PROVIDENCE, R.I. (WPRI) — Providence students head back to school after the long Labor Day weekend, but not every classroom will have a permanent teacher.
The school district still has 119 staff vacancies as of Friday, including at least 90 teachers, according to school department spokesperson Emily Martineau.
Class starts on Tuesday at Providence’s 41 public schools.
The number of vacancies has climbed since Aug. 15, when interim Superintendent Frances Gallo told WPRI 12 that the district was rushing to hire 84 teachers ahead of the new school year.
Martineau said the reason the number has increased in the last two weeks is because while new teachers have been hired, some have also resigned.
In total, Martineau said there have been 97 resignations and 28 retirements since last school year.
The number of teachers not returning this school year is similar to last summer, when Martineau said there were 87 resignations and 45 retirements.
She broke down the 119 vacancies as follows: 90 classroom positions, 14 district-level positions, 4 departmental teacher leaders and 11 non-union jobs. It was not immediately clear what types of positions the non-union openings are for.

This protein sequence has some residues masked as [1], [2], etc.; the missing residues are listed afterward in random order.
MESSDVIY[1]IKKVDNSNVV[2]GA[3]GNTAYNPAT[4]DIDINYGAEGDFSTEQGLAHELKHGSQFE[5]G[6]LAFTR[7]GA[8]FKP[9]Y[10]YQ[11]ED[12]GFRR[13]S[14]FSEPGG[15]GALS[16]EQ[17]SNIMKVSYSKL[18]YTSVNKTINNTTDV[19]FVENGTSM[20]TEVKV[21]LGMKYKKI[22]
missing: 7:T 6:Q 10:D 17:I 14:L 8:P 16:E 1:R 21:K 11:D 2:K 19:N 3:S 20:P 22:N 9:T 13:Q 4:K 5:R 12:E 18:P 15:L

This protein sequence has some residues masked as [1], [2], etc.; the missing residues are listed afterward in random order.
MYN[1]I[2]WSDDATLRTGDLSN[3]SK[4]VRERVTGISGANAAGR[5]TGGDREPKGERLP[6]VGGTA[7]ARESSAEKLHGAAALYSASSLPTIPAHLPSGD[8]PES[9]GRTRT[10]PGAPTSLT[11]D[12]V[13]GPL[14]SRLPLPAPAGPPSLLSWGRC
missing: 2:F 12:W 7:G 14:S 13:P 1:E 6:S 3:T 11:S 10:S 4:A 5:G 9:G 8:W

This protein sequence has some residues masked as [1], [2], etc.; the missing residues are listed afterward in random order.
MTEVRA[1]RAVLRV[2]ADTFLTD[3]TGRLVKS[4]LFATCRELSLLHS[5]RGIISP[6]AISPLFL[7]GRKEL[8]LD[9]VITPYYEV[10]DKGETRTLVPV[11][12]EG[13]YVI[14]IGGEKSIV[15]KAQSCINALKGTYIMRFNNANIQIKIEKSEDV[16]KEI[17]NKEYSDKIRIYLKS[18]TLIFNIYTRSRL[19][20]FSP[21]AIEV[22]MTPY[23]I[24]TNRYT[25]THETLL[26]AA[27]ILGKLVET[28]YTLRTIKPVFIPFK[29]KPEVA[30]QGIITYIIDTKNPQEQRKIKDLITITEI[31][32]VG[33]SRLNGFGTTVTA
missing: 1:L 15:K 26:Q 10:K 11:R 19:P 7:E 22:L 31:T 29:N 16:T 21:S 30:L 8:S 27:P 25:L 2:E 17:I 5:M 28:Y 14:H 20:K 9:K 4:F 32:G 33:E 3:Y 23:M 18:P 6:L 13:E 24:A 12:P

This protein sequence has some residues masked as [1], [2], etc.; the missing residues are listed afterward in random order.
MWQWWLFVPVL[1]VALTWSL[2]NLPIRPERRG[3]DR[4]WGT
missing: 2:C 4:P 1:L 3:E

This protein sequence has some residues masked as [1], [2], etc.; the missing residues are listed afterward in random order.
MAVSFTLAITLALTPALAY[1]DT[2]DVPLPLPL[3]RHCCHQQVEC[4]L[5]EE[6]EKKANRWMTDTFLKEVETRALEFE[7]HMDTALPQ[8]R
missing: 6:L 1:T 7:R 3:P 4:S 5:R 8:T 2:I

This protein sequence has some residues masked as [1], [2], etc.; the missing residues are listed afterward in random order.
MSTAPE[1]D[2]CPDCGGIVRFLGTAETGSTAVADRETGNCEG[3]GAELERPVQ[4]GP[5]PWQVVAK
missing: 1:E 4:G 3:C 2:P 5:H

The teacher vacancies represent about 5% of the roughly 2,000 teachers in Providence schools.
Gallo told WPRI 12 on Wednesday that she believed all the elementary school classes were covered, and said she wasn’t anticipating any “split classes” for the first weeks of school. That situation arises when students are split into different classrooms because there is no substitute available for their own class.
Gallo said the district is still having trouble finding certified teachers for certain specific topics, like high school physics.
As of Friday, Martineau said the district has 256 substitutes in the “pool,” including 102 retirees, 97 per diem, and 57 long-term substitutes.
“Our Human Capital department continues to interview and hire more candidates,” Martineau said.
In the Johns Hopkins University report released in June, former Superintendent Chris Maher told the researchers there was a “massive teacher shortage,” with not enough teachers in the pipeline to replace those who are leaving.
The report also detailed problems with teacher absenteeism, leading to the use of those “split classrooms.”
Data released by the school department earlier this month showed that 500 teachers were “chronically absent” last school year, missing more than 10% of the school year for a variety of reasons.